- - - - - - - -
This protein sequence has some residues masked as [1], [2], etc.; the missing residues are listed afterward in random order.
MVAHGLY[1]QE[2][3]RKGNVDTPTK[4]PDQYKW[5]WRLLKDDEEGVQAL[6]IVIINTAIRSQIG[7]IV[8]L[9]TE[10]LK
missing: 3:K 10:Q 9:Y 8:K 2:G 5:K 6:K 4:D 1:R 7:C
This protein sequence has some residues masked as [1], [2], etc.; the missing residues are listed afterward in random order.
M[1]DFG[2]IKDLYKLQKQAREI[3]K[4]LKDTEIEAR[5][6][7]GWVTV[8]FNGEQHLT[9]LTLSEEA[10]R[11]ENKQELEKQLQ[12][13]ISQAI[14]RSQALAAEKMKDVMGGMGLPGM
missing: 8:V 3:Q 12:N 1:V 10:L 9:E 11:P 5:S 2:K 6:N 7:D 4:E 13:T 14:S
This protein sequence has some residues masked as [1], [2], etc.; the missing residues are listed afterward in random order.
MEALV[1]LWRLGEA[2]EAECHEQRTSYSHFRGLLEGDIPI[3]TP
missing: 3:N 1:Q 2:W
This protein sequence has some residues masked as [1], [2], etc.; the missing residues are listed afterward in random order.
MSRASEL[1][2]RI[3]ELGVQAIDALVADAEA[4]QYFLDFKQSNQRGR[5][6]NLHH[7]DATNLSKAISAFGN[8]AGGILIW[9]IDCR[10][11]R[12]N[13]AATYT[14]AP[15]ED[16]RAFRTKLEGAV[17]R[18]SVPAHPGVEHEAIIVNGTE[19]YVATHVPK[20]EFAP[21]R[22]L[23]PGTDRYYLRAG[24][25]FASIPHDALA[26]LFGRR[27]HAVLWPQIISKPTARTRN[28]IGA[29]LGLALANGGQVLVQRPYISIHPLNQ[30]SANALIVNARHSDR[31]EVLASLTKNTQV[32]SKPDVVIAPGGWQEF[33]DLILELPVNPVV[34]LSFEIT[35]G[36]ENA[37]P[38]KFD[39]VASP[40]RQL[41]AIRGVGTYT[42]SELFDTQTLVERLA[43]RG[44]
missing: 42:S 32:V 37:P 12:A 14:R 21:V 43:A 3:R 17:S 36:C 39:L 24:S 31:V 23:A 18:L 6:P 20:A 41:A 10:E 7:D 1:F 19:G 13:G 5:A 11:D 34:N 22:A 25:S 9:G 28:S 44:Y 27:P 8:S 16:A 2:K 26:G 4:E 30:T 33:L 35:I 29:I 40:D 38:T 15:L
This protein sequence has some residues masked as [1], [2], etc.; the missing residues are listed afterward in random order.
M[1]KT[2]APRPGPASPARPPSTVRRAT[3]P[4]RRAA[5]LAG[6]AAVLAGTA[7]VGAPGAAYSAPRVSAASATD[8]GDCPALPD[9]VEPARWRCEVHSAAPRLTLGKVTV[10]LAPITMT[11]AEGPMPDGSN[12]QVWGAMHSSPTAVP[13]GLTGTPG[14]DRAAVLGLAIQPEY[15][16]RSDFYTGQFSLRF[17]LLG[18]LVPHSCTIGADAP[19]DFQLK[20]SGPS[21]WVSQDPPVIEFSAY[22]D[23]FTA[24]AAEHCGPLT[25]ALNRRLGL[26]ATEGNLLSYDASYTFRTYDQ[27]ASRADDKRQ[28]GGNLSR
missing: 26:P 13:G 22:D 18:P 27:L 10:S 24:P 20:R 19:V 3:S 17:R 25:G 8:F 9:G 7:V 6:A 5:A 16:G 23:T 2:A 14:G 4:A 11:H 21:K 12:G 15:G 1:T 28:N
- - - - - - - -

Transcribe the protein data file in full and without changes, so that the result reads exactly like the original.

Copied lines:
This protein sequence has some residues masked as [1], [2], etc.; the missing residues are listed afterward in random order.
MVAHGLY[1]QE[2][3]RKGNVDTPTK[4]PDQYKW[5]WRLLKDDEEGVQAL[6]IVIINTAIRSQIG[7]IV[8]L[9]TE[10]LK
missing: 3:K 10:Q 9:Y 8:K 2:G 5:K 6:K 4:D 1:R 7:C
This protein sequence has some residues masked as [1], [2], etc.; the missing residues are listed afterward in random order.
M[1]DFG[2]IKDLYKLQKQAREI[3]K[4]LKDTEIEAR[5][6][7]GWVTV[8]FNGEQHLT[9]LTLSEEA[10]R[11]ENKQELEKQLQ[12][13]ISQAI[14]RSQALAAEKMKDVMGGMGLPGM
missing: 8:V 3:Q 12:N 1:V 10:L 9:E 11:P 5:S 2:K 6:N 7:D 4:E 13:T 14:S
This protein sequence has some residues masked as [1], [2], etc.; the missing residues are listed afterward in random order.
MEALV[1]LWRLGEA[2]EAECHEQRTSYSHFRGLLEGDIPI[3]TP
missing: 3:N 1:Q 2:W
This protein sequence has some residues masked as [1], [2], etc.; the missing residues are listed afterward in random order.
MSRASEL[1][2]RI[3]ELGVQAIDALVADAEA[4]QYFLDFKQSNQRGR[5][6]NLHH[7]DATNLSKAISAFGN[8]AGGILIW[9]IDCR[10][11]R[12]N[13]AATYT[14]AP[15]ED[16]RAFRTKLEGAV[17]R[18]SVPAHPGVEHEAIIVNGTE[19]YVATHVPK[20]EFAP[21]R[22]L[23]PGTDRYYLRAG[24][25]FASIPHDALA[26]LFGRR[27]HAVLWPQIISKPTARTRN[28]IGA[29]LGLALANGGQVLVQRPYISIHPLNQ[30]SANALIVNARHSDR[31]EVLASLTKNTQV[32]SKPDVVIAPGGWQEF[33]DLILELPVNPVV[34]LSFEIT[35]G[36]ENA[37]P[38]KFD[39]VASP[40]RQL[41]AIRGVGTYT[42]SELFDTQTLVERLA[43]RG[44]
missing: 42:S 32:V 37:P 12:A 14:R 21:V 43:A 3:R 17:S 36:C 39:L 24:S 31:V 23:A 18:L 6:P 20:A 41:A 10:E 7:D 1:F 19:G 13:G 5:A 11:D 34:N 22:A 25:S 9:G 28:S 44:Y 27:P 8:S 16:A 2:K 26:G 4:E 30:T 33:L 35:I 29:I 40:D 38:T 15:L
This protein sequence has some residues masked as [1], [2], etc.; the missing residues are listed afterward in random order.
M[1]KT[2]APRPGPASPARPPSTVRRAT[3]P[4]RRAA[5]LAG[6]AAVLAGTA[7]VGAPGAAYSAPRVSAASATD[8]GDCPALPD[9]VEPARWRCEVHSAAPRLTLGKVTV[10]LAPITMT[11]AEGPMPDGSN[12]QVWGAMHSSPTAVP[13]GLTGTPG[14]DRAAVLGLAIQPEY[15][16]RSDFYTGQFSLRF[17]LLG[18]LVPHSCTIGADAP[19]DFQLK[20]SGPS[21]WVSQDPPVIEFSAY[22]D[23]FTA[24]AAEHCGPLT[25]ALNRRLGL[26]ATEGNLLSYDASYTFRTYDQ[27]ASRADDKRQ[28]GGNLSR
missing: 26:P 13:G 22:D 18:P 27:L 10:S 24:P 20:R 19:V 3:S 17:R 25:G 8:F 9:G 7:V 6:A 5:A 16:G 23:T 2:A 14:G 4:A 11:H 21:K 12:G 15:G 1:T 28:N